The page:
Hamble College Case Study
This is where we started at Hamble College:
First we set up the Digital Media Gaming Club. This was held every Wednesday afternoon with a slant towards i-media and gaming. It was very attractive to boys, so to compensate, we actively encouraged and targeted our girls to join. We emphasised the i-media (not suggesting girls do not like network gaming). Each week we started with an hour of digital media, software, exploration and activities such as image manipulation, programming and animation, often just out of reach of our taught curriculum, that we felt was innovative and exciting. This has now been revised to two 40min sessions. The second hour was dedicated to network gaming using tested morgueware (games no longer under copyright) with either design, strategy or collaboration at its core. The balance of ICT and gaming is still under review. Andrew Sangster, my colleague, has sourced and provide a range of morgueware, wrapped in a control menu system only available outside curriculum time or when permitted. Always growing, the menu system now includes over 20 titles. This has now been revised to two 40min sessions.
Next, we advertised DL positions through the DMGC and the normal school communication channels, students email and mentor bulletins and through targeting key students. Applications were ONLY received digitally. A number of workshop activities were used to showcase, trial and advertise new software, for example Comic Life, preparing students to support staff in using ICTAC. They also provided an opportunity to extend learning for the gifted and talented students, an addition to extension activities in class.
The original inspration for this project was 'Gen Y,' especially the GenYES (students helping teachers with classroom technology) and TechYES (student technology literacy certification and peer mentoring). Gen Y used the outline and inspiration from the genyes programme, especially the GenYES (students helping teachers with classroom technology) and TechYES (student technology literacy certification and peer mentoring). We aimed to develop a students' training programme, introducing the Digital Leaders to the College VLE in an effort to facilitate staff CPD.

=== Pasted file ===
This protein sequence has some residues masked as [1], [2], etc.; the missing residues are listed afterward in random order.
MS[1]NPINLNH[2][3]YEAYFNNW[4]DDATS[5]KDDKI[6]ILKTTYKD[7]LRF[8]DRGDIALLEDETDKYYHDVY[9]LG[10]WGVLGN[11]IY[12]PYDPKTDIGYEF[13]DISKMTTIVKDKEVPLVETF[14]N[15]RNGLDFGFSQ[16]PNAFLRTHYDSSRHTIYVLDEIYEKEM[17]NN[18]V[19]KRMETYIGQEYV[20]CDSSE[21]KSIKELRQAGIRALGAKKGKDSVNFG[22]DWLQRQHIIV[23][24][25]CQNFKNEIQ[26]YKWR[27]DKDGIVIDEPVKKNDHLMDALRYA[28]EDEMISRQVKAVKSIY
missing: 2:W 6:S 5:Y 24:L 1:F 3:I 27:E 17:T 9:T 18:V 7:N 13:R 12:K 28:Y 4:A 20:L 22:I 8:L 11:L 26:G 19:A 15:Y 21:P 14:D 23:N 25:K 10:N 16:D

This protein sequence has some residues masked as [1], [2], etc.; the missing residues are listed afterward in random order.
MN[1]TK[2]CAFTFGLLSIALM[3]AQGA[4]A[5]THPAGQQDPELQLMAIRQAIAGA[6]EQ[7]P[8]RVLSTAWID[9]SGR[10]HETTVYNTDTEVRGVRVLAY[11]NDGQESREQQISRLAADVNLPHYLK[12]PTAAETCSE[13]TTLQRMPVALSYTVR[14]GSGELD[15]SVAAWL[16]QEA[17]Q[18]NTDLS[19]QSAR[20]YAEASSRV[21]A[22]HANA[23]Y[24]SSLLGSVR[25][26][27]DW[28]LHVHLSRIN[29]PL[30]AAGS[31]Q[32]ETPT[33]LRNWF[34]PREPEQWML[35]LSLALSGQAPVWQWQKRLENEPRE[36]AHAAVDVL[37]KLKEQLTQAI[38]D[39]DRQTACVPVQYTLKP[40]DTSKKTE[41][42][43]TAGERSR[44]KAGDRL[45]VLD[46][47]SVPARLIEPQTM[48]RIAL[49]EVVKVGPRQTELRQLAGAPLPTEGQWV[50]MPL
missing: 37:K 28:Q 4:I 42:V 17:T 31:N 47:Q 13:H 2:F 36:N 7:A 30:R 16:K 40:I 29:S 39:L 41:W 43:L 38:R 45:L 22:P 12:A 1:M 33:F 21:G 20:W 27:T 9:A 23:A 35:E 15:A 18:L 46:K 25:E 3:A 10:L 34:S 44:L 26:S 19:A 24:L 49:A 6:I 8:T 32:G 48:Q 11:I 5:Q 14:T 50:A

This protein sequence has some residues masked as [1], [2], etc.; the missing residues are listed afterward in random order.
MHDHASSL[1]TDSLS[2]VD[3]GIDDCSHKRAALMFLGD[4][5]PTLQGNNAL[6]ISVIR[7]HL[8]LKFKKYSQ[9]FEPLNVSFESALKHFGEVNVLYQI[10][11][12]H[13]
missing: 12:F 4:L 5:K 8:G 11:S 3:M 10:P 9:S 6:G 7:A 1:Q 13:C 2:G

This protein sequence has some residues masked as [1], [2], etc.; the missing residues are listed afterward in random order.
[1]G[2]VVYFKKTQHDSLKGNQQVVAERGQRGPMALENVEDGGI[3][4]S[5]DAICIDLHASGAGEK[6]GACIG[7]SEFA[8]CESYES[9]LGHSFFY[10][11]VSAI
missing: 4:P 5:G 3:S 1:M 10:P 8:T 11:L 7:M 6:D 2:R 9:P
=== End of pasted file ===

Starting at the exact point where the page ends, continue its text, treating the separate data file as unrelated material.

Our overall aim has been to connect teachers with students through a passion for technology. The cornerstones of the programme were: 1. Exclusive role but open to all students 2. Mixed year group access (reducing commitment in examination years) 3. Mixed gender 4. Committment 5. Shape ICT in school
As you can see, with the help of colleagues and joined-up-thinking, we have made real progress against the following goals: 6. Improve ICT attainment in KS3 and KS OCR Nationals 7. Building positive relationships and improve student behaviour in ICT (a key focus was low achieving boys) 8. Disperse ICTAC, specifically showcasing, trailing and advertising new software for cross curricular use through students examples 9. ICT CPD through the subsidiary GEN Y training programme 10. OPPORTUNITIES TO RECOGNISE ICT FOR GIFTED AND TALENTED